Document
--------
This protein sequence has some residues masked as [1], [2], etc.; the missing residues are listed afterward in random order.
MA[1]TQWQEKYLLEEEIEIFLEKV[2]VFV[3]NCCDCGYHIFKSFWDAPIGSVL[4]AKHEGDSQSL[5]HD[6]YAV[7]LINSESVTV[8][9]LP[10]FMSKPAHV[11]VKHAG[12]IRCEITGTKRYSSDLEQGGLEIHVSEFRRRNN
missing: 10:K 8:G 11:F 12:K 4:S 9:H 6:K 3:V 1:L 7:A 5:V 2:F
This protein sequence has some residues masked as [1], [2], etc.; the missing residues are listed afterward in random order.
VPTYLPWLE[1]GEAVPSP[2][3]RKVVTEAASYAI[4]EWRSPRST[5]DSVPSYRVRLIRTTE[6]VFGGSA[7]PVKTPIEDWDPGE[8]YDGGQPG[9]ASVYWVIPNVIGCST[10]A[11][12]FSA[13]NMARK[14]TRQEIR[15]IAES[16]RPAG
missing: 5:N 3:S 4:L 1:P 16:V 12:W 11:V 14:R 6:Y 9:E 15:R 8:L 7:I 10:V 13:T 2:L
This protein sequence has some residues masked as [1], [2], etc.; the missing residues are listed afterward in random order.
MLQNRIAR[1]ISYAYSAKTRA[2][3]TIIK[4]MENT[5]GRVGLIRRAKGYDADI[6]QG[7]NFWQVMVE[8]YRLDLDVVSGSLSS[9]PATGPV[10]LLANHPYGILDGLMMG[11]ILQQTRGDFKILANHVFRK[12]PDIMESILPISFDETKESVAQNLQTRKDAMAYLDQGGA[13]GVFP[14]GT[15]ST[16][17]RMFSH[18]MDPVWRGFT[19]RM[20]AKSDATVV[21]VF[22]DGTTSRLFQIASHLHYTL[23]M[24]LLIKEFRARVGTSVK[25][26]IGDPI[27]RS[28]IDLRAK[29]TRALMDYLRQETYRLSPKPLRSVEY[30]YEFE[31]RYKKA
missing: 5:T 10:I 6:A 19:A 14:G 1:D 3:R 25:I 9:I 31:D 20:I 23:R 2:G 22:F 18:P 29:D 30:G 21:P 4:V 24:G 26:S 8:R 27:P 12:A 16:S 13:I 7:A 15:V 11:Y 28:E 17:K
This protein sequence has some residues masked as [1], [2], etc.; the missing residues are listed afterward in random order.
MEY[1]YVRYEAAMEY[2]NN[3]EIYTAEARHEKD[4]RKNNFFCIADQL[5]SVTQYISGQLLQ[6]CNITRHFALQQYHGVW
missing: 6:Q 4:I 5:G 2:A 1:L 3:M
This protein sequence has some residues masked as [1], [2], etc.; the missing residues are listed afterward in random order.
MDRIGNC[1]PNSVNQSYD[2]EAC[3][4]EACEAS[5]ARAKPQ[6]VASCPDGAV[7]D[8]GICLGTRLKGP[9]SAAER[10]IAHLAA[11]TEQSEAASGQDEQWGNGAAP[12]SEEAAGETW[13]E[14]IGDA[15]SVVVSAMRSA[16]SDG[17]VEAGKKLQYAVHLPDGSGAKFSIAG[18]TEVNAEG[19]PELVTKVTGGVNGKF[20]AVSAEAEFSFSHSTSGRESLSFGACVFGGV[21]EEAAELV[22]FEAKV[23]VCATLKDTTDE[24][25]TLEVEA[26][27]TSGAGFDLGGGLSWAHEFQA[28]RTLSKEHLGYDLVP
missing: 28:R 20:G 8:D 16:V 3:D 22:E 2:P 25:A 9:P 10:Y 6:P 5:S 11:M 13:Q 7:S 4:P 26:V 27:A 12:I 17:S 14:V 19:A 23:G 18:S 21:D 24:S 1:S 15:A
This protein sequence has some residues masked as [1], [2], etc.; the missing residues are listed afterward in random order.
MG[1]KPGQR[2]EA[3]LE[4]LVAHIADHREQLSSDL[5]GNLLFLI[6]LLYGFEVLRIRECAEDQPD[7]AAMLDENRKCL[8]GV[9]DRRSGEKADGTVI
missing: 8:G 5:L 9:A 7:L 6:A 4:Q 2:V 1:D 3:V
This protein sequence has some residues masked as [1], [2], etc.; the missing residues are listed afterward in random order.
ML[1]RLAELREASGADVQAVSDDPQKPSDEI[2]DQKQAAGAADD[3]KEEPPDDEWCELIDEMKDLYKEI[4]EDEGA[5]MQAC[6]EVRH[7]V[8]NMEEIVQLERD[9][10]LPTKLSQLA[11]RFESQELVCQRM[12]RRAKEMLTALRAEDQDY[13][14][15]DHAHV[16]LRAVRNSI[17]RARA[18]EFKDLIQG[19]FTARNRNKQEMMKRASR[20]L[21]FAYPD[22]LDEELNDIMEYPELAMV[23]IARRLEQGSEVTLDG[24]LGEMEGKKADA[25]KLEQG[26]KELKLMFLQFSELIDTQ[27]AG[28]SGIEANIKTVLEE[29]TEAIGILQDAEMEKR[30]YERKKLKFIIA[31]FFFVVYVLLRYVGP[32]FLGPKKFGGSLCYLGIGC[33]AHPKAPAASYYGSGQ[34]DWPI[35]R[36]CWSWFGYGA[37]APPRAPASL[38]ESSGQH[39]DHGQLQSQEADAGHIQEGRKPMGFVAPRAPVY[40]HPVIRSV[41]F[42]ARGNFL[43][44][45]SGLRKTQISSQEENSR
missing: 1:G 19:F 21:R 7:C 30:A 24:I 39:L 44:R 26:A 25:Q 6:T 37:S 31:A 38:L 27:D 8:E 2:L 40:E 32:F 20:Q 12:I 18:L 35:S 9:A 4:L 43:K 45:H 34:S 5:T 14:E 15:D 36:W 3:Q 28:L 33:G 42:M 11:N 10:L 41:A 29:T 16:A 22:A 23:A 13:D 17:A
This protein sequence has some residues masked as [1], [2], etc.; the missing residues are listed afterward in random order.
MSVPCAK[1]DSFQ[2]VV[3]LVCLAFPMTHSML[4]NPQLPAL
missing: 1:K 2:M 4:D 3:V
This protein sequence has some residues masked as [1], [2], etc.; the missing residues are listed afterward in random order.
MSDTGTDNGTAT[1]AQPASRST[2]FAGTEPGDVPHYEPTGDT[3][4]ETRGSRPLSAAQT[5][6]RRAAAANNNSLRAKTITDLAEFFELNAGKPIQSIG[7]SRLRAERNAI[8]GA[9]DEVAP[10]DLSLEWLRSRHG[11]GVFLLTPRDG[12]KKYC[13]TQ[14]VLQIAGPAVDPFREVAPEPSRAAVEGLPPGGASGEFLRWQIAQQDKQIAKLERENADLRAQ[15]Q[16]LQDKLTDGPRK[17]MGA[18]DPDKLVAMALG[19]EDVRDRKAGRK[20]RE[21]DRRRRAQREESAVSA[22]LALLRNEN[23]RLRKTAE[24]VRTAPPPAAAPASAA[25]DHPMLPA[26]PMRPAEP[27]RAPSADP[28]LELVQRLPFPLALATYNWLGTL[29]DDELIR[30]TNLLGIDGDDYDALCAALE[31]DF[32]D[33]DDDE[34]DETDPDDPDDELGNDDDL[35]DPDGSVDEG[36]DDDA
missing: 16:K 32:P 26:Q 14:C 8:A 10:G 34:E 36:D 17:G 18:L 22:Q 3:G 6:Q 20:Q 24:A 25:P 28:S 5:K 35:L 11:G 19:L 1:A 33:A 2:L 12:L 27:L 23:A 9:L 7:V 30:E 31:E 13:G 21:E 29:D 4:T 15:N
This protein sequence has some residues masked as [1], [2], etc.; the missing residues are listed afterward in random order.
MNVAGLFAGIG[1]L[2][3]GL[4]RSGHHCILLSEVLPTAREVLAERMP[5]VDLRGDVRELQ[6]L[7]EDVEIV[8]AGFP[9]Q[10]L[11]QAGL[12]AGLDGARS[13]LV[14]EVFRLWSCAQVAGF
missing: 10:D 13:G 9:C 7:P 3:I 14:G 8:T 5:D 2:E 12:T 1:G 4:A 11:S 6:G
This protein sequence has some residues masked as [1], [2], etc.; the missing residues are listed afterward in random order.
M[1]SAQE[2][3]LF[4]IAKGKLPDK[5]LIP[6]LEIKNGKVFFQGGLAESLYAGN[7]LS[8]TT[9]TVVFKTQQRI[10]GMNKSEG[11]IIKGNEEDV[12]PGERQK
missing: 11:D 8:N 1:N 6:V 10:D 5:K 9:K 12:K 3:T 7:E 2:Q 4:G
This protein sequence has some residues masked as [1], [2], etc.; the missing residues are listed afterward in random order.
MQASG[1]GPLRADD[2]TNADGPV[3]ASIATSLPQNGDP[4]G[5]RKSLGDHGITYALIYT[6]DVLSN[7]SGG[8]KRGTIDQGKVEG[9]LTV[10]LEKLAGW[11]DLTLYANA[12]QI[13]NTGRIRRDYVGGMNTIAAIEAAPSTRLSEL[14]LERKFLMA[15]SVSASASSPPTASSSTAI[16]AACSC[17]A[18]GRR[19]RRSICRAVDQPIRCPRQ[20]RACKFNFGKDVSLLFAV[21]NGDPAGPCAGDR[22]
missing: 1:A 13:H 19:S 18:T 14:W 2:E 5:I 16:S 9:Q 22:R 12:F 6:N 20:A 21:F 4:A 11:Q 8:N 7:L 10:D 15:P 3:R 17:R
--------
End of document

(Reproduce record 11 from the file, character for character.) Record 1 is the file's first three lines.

This protein sequence has some residues masked as [1], [2], etc.; the missing residues are listed afterward in random order.
M[1]SAQE[2][3]LF[4]IAKGKLPDK[5]LIP[6]LEIKNGKVFFQGGLAESLYAGN[7]LS[8]TT[9]TVVFKTQQRI[10]GMNKSEG[11]IIKGNEEDV[12]PGERQK
missing: 11:D 8:N 1:N 6:V 10:D 5:K 9:K 12:K 3:T 7:E 2:Q 4:G